March 10, 2010 // Uncategorized

Anglicans' formal bid to join Catholic Church seen as 'starting point

By Mark Pattison

WASHINGTON (CNS) — Although leaders of the Anglican Church in America have formally sought to join the Catholic Church, “we still have a number of questions” about how it would work, said the traditionalist denomination’s spokesman.

“What we Anglicans are looking for is full sacramental unity,” said the Rev. Jeffrey Monroe, Anglican Church in America communications director, in a March 9 telephone interview with Catholic News Service from Conway, N.H., where he is vicar of a parish. The priest also serves as a maritime chaplain for the denomination.

“For Anglicans, what is important is that we maintain our rites,” Rev. Monroe said. “It is important to us that we maintain our practices, our scriptural focus.”

The House of Bishops of the Anglican Church in America voted for their parishes to seek entry into the Catholic Church as a group under the guidelines established in Pope Benedict XVI’s apostolic constitution “Anglicanorum Coetibus” (“Groups of Anglicans”), said a March 3 statement.

“It’s a starting point for all of us, which is very important,” Rev. Monroe said. “We are now anticipating further conversations, which we are working our way to. The Roman Catholic Church needs a process just like we did.”

“There’s a great desire on our part to seek the unity which the Lord intended for us,” Rev. Monroe added. “Now it becomes a bureaucratic process,” he said with a laugh.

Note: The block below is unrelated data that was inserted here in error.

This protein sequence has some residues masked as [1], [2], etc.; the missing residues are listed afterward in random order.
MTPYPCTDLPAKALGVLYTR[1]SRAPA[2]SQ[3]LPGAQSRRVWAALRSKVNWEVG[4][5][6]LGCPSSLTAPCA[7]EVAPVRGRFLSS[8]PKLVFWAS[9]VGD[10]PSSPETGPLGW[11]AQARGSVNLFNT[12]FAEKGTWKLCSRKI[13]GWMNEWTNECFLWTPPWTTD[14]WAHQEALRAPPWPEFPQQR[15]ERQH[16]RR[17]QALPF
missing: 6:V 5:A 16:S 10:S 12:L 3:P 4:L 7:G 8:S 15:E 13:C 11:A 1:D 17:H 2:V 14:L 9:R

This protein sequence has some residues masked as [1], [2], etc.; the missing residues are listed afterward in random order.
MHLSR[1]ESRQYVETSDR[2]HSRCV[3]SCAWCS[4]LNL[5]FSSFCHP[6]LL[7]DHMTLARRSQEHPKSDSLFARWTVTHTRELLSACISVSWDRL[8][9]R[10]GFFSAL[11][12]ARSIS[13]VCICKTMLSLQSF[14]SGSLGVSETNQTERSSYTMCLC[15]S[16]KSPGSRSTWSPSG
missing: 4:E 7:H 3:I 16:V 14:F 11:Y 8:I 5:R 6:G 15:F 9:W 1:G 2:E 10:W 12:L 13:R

The pope’s constitution was published Nov. 9, along with specific norms governing the establishment and governance of “personal ordinariates,” structures similar to dioceses, for former Anglicans who become Catholic.

The Anglican Church in America is part of the Traditional Anglican Communion, formed by those who disagreed with the decision of the Episcopal Church — the U.S. branch of the Anglican Communion — to change its prayer books and liturgies and to ordain women as priests.

Rev. Monroe said the separation from the Episcopal Church began in the early 1970s.

The Anglican Church in America has about 100 congregations, with one of its dioceses extending to the Caribbean and South America.

There are 44 national churches in the Traditional Anglican Communion, with its primatial see headed by Archbishop John Hepworth in Adelaide, Australia. Compared to the Anglican Communion’s 90 million members worldwide, the Traditional Anglican group is tiny. Rev. Monroe put the figure at between 500,000 and 1 million.

This is why the Anglican Church in America seeks the kind of “ordinariate” that some already in communion with the Catholic Church currently enjoy, according to Rev. Monroe.

Churches under the personal ordinariate can retain their Anglican character and much of their liturgy and practices — including married priests — while being in communion with the Catholic Church.

Noting that his denomination has been in dialogue with the Roman Catholic Church for about 30 years, he noted that for much of that time Pope John Paul II headed the church. “And I believe the conversations were still going on between Archbishop Hepworth and then-Cardinal (Josef) Ratzinger,” Rev. Monroe said. “Things began to perk up a bit after the cardinal became the new pope.”

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